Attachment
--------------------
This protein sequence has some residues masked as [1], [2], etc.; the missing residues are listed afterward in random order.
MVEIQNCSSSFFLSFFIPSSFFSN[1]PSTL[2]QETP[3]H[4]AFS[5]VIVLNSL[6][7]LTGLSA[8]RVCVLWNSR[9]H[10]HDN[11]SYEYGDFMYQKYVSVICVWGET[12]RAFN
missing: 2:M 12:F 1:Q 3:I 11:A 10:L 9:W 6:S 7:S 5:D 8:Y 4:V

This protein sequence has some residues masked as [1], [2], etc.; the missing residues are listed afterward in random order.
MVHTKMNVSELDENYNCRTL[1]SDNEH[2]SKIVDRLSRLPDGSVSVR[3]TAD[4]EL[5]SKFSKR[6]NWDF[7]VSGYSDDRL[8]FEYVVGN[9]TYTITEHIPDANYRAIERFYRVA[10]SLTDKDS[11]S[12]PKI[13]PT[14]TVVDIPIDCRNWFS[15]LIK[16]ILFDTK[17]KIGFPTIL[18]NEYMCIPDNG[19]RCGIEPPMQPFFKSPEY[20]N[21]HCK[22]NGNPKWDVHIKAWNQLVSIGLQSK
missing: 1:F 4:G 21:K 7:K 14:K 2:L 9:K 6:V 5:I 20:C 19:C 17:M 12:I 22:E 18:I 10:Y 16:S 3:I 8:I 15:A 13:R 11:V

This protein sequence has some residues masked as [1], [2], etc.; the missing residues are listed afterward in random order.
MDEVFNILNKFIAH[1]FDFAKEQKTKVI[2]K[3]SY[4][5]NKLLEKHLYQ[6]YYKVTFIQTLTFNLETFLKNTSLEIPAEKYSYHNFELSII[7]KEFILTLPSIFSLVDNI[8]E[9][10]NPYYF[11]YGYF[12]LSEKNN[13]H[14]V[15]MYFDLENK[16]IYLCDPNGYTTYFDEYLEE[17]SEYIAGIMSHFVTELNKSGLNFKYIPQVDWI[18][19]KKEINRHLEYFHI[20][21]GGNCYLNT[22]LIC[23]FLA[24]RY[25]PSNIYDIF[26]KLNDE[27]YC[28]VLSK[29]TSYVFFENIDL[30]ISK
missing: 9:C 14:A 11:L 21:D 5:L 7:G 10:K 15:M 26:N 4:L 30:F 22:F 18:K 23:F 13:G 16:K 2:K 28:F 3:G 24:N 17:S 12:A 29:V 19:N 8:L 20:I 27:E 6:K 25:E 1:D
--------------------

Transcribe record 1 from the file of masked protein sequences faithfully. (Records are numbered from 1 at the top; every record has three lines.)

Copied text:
This protein sequence has some residues masked as [1], [2], etc.; the missing residues are listed afterward in random order.
MVEIQNCSSSFFLSFFIPSSFFSN[1]PSTL[2]QETP[3]H[4]AFS[5]VIVLNSL[6][7]LTGLSA[8]RVCVLWNSR[9]H[10]HDN[11]SYEYGDFMYQKYVSVICVWGET[12]RAFN
missing: 2:M 12:F 1:Q 3:I 11:A 10:L 9:W 6:S 7:S 5:D 8:Y 4:V